Nokia is one of the world's leading makers of the telecommunications infrastructure of mobile phone networks. Once a leading mobile phone handset manufacturer, its current businesses are Nokia Networks, which develops and deploys network infrastructure, and Nokia Technologies, its research and development and intellectual property rights unit. First incorporated in the Finnish city it's named after, Nokia has operations and customers in more than 140 countries. The company redoubled its commitment to telecom infrastructure with its acquisition the telecom-equipment maker Alcatel-Lucent. The deal finalized in early 2016.
Nokia's networks span the globe so it makes sense that the networks segment generates about 88% of the company's revenue. In the network segment, the mobile broadband unit accounts for 47% of total revenue with about 40% coming from the global services unit. Before it was sold to three automakers, the HERE segment provided about 8% of revenue. The rest of the company's revenue came from Nokia Technologies.
Europe is Nokia's largest contributor to sales, with 30% in 2014, followed by the Asia-Pacific region with 26%. Its business in North America generates about 15% of sales. Key R&D and software development locations are in China, Finland, Germany, and the US. Customers around the world include Bharti Airtel, China Mobile, T-Mobile, and Vodafone.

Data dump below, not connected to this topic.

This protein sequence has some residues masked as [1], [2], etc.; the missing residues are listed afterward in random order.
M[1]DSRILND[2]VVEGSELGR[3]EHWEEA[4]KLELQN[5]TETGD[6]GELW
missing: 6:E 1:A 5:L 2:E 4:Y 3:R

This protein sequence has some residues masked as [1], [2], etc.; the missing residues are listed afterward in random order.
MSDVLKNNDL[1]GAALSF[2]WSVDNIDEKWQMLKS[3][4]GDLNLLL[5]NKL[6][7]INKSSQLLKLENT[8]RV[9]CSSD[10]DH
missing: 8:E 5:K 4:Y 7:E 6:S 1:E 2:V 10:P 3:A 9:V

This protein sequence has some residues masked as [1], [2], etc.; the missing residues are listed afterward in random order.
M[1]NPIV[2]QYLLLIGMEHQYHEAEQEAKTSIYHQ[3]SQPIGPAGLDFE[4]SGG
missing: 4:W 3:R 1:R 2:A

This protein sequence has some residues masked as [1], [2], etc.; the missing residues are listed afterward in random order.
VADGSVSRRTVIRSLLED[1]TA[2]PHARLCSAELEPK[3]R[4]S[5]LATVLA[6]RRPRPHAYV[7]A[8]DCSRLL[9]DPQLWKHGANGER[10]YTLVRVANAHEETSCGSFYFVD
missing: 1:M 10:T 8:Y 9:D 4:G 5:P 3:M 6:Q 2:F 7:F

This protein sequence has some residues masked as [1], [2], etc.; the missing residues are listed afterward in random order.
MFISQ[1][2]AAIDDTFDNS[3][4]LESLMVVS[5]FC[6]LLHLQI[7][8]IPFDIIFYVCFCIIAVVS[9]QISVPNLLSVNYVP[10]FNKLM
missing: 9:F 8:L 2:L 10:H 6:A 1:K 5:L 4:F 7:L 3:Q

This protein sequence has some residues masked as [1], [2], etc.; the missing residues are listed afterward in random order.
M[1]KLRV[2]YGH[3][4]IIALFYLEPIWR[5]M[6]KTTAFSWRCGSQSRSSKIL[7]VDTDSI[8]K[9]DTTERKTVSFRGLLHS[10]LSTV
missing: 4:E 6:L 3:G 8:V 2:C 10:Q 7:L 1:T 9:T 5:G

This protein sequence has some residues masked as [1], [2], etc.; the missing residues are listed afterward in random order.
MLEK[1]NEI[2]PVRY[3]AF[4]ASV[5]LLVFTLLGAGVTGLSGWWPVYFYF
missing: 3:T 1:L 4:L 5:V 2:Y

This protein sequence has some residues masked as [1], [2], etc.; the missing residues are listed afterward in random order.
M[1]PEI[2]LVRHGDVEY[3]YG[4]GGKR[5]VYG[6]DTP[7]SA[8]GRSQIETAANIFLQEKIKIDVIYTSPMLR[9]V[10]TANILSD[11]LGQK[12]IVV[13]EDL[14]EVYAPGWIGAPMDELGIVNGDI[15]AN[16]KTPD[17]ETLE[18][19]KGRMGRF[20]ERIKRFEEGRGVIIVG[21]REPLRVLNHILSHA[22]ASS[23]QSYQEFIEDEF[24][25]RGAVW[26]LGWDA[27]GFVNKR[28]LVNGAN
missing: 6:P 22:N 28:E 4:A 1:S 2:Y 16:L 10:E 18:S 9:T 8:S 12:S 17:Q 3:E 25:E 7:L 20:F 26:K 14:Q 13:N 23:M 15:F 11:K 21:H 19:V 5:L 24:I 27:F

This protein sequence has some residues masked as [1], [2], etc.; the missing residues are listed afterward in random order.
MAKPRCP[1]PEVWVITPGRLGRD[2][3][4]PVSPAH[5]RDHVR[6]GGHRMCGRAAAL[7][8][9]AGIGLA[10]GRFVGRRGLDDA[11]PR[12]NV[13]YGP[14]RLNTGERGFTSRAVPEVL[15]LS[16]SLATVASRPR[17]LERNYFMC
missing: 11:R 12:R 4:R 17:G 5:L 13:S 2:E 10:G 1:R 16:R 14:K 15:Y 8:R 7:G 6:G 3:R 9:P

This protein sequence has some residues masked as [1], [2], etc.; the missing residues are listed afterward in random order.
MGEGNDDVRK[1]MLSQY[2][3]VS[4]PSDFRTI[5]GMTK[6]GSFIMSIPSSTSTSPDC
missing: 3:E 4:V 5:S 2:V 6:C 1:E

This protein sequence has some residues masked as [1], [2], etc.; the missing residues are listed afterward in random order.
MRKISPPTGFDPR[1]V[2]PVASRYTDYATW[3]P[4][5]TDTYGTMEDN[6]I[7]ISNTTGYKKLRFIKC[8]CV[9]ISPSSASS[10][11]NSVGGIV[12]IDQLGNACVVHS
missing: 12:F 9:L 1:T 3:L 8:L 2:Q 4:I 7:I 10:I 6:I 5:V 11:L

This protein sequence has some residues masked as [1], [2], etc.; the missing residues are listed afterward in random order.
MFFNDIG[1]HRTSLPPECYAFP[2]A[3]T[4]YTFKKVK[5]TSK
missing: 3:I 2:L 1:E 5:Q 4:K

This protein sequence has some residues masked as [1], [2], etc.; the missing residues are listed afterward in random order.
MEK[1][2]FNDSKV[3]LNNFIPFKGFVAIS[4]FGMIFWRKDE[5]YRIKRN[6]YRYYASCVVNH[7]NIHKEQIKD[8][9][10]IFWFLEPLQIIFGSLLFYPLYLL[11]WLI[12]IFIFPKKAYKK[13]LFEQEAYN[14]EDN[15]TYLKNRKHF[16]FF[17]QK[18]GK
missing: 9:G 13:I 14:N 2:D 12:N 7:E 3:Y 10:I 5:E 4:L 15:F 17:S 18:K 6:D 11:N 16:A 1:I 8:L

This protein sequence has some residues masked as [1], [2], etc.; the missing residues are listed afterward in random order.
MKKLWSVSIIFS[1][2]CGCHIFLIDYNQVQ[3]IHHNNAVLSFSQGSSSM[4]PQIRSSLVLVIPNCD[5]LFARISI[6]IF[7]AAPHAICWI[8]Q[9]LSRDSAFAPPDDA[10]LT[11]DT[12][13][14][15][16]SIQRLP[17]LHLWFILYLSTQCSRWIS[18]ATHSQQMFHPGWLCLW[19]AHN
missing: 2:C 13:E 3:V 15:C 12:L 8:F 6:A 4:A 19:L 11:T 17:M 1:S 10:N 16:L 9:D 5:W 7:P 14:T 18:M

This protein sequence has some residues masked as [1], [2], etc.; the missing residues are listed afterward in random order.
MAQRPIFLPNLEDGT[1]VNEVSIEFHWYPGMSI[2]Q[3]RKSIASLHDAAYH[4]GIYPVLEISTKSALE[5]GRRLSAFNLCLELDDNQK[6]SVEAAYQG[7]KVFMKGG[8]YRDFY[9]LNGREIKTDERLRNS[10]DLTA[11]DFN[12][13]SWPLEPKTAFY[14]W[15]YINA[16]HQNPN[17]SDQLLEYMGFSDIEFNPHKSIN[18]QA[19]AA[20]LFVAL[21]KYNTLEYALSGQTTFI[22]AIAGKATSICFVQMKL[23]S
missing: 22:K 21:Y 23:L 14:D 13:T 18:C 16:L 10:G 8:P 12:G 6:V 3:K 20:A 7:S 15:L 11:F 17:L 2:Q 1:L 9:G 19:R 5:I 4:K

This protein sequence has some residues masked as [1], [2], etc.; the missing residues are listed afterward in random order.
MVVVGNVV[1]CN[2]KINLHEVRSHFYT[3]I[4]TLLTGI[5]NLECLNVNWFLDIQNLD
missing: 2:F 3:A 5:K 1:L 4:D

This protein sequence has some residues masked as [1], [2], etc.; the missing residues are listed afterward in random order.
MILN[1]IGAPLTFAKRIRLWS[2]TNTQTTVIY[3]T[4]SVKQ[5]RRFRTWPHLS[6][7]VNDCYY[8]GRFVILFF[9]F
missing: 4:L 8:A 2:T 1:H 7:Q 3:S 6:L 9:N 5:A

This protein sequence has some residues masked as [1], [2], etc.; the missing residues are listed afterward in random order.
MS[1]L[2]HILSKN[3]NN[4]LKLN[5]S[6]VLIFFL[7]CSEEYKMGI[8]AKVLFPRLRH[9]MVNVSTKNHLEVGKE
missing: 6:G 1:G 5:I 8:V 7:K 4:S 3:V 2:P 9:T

Nokia's year-to-year revenue was essentially flat with an increase of just €23 million from 2013 to 2014. The Nokia Networks segment posted a slight sales decrease in Global Services. HERE's revenue rose with higher sales to vehicle customers and more licensing activity from Microsoft. Nokia profit for 2014 was €3.4 million compared to a loss in 2013. The 2014 profit included €3.7 million from the handset sale to Microsoft.
With divestments and acquisitions, Nokia remade itself in a 12-month span between 2014 and 2015. It's betting that providing the equipment for wireless calls and networking will be more profitable than the consumer-oriented side of the business.
The first bookend came in April 2014, when the company completed the sale of its mobile phone handset business to software giant Microsoft. The unit accounted for more than half of Nokia's sales in 2012.
The other bookend came in April 2015 when Alcatel-Lucent agreed to Nokia's $16.6 billion buyout offer. The deal, which closed in January 2016, created the world's second biggest telecom equipment company behind Sweden-based Ericsson. Both Nokia and Alcatel-Lucent, based in France, have seen brighter days, but their combined $27 billion in revenue should provide them with the resources to compete against Ericsson, Huawei, Cisco, ZTE, and Samsung.
In between the deals with Microsoft and Alcatel-Lucent, Nokia made several acquisitions in 2014 that expanded its networking and mapping businesses. One HERE-related acquisitions provided predictive analytics to create maps across operating systems and screens. The Nokia Networks segment acquired part of the wireless networks business of Panasonic System Networks Company used to improve mobile broadband capabilities.
Prior to the Microsoft deal, Nokia bought from Siemens the rest of the Nokia Siemens Networks it didn't own, which is now the company's Nokia Networks segment.
Nokia sold its HERE map business for $3 billion to German carmakers Audi, BMW Group, and Daimler in mid-2015. The mapping business didn't fit with Nokia's technology strategy, but the automakers are adding more of those functions to their vehicles.